Sunday, June 8, 2008

Teaching Awareness


My teacher Grandmaster H. C. Hwang for example could put out a candle flame by pointing from over a foot away, I've also been amazed by his awareness, I've seen him spot one person in a crowd of hundreds that did not belong. I've seen him on countless occasions catch details that no one else did.

I'll never forget when Master Bonsigniore had tucked folded knife into his uniform which was no bigger than a pack of gum. He was using to as a prop for a demonstration. Grandmaster walked by and after he passed two steps he turned back and reached in Master Bonsigniore's uniform and said 'what's this?'. How he spotted something you couldn't even see if you know it was in his uniform to this day amazes me. His awareness was extraordinary .

- Master Dan Segarra, Warrior-Scholar


Awareness is a key component of the martial arts, and is an attribute that must be built via constant practice.

I teach on a college campus. For a vast majority of the kids on campus, they are walking in a haze, listening to an ipod, checking their latest text messages, lost in their own world. I imagine this is why the obliviously walk into oncoming traffic, usually in front of my car.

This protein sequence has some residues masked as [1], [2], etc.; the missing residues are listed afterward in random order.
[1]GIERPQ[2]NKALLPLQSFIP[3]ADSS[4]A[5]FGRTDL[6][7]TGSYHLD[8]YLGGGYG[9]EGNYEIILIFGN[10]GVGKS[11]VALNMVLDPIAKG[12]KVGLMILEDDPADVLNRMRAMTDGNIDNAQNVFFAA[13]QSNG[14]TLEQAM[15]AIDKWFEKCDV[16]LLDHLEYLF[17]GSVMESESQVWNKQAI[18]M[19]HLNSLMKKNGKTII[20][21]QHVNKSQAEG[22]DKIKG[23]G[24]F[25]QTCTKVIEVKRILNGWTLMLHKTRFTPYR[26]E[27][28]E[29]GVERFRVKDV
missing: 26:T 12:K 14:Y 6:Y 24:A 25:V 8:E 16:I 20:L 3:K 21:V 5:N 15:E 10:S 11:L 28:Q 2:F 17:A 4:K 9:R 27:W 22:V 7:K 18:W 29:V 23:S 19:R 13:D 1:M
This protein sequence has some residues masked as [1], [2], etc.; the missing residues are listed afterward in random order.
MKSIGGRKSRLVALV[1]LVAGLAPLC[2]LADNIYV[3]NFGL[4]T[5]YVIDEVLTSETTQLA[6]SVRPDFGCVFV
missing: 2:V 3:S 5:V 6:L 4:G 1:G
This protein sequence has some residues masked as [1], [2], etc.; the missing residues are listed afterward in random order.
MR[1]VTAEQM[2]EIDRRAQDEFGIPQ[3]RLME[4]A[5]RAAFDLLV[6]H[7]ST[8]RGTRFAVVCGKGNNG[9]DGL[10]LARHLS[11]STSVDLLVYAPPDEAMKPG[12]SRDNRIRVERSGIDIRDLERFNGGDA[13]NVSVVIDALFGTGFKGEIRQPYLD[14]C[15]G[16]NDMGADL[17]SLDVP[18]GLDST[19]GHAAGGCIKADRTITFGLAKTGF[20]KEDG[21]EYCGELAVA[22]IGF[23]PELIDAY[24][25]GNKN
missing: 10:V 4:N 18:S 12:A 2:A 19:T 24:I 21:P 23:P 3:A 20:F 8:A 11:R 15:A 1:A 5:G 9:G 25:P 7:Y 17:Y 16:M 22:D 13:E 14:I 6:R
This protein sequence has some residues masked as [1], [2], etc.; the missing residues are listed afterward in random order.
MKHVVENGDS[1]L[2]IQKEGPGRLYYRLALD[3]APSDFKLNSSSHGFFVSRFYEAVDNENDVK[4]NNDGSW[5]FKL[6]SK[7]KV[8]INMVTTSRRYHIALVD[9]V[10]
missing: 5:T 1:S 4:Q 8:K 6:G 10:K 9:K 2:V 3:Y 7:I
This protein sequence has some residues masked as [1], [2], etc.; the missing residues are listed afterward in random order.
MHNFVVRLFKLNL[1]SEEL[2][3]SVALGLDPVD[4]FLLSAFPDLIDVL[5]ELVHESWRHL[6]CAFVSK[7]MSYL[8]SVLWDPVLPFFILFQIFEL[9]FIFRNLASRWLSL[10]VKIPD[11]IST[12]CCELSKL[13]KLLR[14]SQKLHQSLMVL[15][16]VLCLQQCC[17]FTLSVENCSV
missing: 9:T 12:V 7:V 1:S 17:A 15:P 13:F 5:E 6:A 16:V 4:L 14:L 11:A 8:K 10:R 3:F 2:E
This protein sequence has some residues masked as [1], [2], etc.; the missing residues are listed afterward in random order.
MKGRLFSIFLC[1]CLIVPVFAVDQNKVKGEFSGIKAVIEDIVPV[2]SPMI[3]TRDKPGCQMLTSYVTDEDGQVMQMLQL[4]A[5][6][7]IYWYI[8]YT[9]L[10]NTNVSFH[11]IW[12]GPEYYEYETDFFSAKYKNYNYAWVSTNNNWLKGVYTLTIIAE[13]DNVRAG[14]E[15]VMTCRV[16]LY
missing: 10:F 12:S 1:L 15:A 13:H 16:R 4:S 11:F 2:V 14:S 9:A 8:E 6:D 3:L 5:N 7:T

"Wake up!" I want to yell, shaking the student by the shoulders.

Maybe it's just a pet peeve, but a lack of awareness is completely unacceptable in a serious student of the martial arts. Subtleties can be the difference between surviving a violent encounter, and the alternative. On a less serious note, a strong leader - which I aim to develop -- must be constantly aware of the class and how to anticipate problems.

Here's an example: Halfway through class, I give the students a water break. They all leave the room, get a drink, and come back. Right?

What if one gets sick, needs to use the restroom, or falls down the stairs? When will a good leader know they are missing one of their charges? Will they notice when they line everyone back up, and see the gap? Maybe they keep going and halfway through drill think "hey, where did Jane go?" If she ran into a friend and got pulled into a discussion, no problem. But if she went to throw up, I'd be very upset if one of her seniors left her behind.

Grandmaster Shin wrote a section on the relationship between hu bae and sun bae, or junior and senior rank (Notice I didn't say lower and higher rank, another pet peeve.) Sun bae watches out for junior rank and takes responsibility for their training. Hu bae offers respect to senior rank, and also work hard to keep senior rank on their toes.

The above example plays exactly into the sun bae / hu bae relationship, and to meet the responsibility of sun bae, you must be aware.
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